Most kids find that having their toys removed is a sign of punishment, but for many children in Europe, this move signals a prompt to create their own entertainment. Educators in Germany have been taking toys away from children for years and the results are promising.
A German study on addiction in the 1980s found that many adults who suffer from substance abuse could link their habit-forming behaviour back to childhood. Researchers expanded upon this idea, with a decision to reduce things in kindergarten and ‘kita’ (daycare) that produce negative feelings, namely toys.
Aktion Jugendschutz, or Action Youth Protection, is a Munich-based organization spearheading the movement to reduce toys in kita classes, which include children ages 3 to 6. Teachers meet with parents and children before removing the toys from the classroom to explain what is going to happen. Once the toys are removed, usually for a period of three months, the teachers no longer instruct their students on how to play, instead observing the children as they work together to create new activities with classroom items like chairs and blankets. The children must address their own feelings of boredom, in turn learning how to get creative and use their imaginations to keep themselves occupied.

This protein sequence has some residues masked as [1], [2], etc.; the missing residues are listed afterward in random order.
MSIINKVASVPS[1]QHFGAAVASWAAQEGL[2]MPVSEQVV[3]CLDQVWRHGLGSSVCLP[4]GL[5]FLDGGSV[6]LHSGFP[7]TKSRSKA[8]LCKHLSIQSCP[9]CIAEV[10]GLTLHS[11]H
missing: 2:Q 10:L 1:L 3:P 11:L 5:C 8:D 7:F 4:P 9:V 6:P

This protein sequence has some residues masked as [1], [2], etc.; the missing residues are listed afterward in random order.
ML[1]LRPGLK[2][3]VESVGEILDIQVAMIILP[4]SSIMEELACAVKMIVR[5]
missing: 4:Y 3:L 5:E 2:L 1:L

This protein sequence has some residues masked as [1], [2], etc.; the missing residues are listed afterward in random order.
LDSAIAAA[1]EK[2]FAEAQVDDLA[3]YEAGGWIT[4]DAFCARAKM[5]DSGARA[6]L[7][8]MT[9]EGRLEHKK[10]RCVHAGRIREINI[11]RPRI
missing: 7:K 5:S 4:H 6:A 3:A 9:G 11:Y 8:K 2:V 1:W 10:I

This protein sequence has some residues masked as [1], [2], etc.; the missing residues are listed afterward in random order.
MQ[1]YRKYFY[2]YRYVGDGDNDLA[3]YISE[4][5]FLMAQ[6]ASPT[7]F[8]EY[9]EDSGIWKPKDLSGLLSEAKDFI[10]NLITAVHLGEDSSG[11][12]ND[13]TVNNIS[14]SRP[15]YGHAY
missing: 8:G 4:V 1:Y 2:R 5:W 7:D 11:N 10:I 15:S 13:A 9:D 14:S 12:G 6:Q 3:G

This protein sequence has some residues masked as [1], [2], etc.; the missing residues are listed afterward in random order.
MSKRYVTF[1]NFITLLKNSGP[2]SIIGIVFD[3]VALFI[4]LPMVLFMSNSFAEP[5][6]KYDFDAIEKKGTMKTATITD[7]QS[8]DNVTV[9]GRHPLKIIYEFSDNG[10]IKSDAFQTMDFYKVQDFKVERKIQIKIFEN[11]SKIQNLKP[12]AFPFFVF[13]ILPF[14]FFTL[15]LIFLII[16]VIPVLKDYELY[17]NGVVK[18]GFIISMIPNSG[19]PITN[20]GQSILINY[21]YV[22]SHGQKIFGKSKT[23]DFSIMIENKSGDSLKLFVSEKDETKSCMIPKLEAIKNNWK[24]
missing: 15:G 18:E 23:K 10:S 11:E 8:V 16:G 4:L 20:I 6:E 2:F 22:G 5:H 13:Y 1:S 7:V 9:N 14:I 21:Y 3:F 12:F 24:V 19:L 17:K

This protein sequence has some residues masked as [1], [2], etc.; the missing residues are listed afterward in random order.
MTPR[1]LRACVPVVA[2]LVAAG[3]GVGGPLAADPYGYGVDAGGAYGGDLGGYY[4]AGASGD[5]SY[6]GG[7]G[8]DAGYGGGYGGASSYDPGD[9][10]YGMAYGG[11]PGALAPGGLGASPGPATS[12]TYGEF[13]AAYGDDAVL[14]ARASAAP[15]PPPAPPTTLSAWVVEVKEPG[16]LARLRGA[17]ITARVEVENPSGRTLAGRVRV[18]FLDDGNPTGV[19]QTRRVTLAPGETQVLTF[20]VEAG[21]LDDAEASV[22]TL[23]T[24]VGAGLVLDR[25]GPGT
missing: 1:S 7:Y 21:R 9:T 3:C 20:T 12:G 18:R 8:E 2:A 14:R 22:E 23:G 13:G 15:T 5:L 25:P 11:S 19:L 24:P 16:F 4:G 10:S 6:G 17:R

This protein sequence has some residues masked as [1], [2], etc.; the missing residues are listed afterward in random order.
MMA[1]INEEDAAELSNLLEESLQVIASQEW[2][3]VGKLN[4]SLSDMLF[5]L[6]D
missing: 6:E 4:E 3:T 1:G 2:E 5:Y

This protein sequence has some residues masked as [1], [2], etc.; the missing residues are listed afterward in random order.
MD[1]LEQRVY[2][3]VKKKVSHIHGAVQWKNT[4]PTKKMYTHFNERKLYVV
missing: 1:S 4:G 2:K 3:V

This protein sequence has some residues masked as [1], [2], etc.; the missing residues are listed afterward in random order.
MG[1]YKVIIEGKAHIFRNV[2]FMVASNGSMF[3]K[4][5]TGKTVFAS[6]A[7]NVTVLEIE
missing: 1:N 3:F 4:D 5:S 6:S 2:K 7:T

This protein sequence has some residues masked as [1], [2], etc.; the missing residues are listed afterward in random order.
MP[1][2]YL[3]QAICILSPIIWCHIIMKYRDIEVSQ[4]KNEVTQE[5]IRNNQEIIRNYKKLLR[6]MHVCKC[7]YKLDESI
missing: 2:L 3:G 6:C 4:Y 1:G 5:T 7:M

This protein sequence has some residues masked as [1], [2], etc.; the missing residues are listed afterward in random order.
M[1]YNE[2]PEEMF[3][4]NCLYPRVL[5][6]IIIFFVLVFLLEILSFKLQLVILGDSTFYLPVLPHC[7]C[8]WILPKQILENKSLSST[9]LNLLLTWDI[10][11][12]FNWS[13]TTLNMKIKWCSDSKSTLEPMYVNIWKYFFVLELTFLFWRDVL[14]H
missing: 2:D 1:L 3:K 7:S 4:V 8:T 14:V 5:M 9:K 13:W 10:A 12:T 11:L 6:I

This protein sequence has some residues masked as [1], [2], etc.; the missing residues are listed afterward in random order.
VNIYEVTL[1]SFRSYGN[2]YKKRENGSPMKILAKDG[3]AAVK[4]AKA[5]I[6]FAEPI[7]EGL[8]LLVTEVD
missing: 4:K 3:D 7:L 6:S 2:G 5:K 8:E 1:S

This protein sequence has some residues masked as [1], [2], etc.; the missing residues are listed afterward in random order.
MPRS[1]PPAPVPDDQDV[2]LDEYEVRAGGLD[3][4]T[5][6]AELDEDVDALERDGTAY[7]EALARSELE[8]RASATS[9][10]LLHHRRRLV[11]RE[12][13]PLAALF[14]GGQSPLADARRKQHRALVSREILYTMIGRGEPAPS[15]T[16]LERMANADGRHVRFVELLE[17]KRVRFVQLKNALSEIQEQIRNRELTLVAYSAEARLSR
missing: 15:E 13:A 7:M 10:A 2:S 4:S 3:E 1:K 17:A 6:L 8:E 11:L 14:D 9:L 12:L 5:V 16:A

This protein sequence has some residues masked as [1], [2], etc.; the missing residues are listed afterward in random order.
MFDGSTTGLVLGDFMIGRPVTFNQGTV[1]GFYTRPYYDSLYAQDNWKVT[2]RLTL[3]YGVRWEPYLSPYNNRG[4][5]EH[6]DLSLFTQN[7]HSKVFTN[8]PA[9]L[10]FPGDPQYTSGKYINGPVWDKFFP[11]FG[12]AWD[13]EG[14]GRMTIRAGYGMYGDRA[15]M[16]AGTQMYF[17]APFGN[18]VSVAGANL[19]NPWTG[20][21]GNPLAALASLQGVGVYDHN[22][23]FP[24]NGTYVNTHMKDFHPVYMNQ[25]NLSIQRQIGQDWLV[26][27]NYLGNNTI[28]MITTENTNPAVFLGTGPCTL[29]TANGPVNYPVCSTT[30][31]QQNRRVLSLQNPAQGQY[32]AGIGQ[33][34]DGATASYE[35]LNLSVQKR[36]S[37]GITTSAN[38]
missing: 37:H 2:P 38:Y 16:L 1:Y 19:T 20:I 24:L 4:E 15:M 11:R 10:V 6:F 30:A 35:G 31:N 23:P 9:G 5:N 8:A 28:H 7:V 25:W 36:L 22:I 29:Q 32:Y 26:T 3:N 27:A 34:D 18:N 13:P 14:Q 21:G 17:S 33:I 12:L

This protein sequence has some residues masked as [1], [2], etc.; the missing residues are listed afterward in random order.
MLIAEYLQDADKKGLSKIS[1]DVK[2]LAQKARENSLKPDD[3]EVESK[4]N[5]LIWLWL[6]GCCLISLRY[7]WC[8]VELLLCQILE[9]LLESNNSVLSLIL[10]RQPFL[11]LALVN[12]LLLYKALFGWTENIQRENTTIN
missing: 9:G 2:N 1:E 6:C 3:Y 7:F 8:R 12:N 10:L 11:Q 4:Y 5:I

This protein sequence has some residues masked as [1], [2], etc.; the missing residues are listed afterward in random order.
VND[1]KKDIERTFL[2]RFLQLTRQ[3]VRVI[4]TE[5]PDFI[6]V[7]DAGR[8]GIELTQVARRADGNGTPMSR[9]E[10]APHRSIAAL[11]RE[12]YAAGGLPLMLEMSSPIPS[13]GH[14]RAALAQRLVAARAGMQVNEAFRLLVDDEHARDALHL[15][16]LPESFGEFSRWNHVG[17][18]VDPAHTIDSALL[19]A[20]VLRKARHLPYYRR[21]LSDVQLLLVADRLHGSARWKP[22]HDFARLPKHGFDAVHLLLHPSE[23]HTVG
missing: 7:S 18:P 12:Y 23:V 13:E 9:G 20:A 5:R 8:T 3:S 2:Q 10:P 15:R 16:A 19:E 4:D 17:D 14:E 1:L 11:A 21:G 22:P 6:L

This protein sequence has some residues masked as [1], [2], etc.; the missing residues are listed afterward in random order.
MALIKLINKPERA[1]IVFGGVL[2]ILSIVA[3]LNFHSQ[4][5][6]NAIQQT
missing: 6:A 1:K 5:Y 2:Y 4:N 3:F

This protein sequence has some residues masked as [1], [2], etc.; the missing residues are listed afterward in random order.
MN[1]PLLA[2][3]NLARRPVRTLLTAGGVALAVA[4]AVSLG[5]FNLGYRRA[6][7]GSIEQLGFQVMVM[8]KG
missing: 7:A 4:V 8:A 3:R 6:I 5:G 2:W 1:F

Elisabeth Seifert is the managing director of Aktion Jugendschutz. “Without any toys, children have the time to develop their own ideas,” Seifert told The Atlantic. “In toy-free time, they don’t play with finished toys. They develop their own games. They play more together, so they can better develop psychosocial competencies.” Seifert lists life skills such as “understanding and liking oneself, having empathy for others, thinking creatively and critically, and being able to solve problems and overcome mistakes” as the result of the toy-free move, reiterating that the sooner children learn these skills, the better off they will be in the long run.
The program is not without its critics, with some psychologists worrying about the negative effects of depriving children of their toys. Seifert says that while the three-month model is favourable, some schools have adjusted to a schedule that includes one toy-free day per week.
While no long-term studies on toy-free kitas have been finalized, preliminary studies have found that children in toy-free classes have shown, as per The Atlantic, “increased social interaction, creativity, empathy, and communication skills.”
The toy-free initiative has spread throughout Germany since the 1980s, expanding to Switzerland and Austria. Whether it will hit Canada remains to be seen, but it’s probably just a matter of time.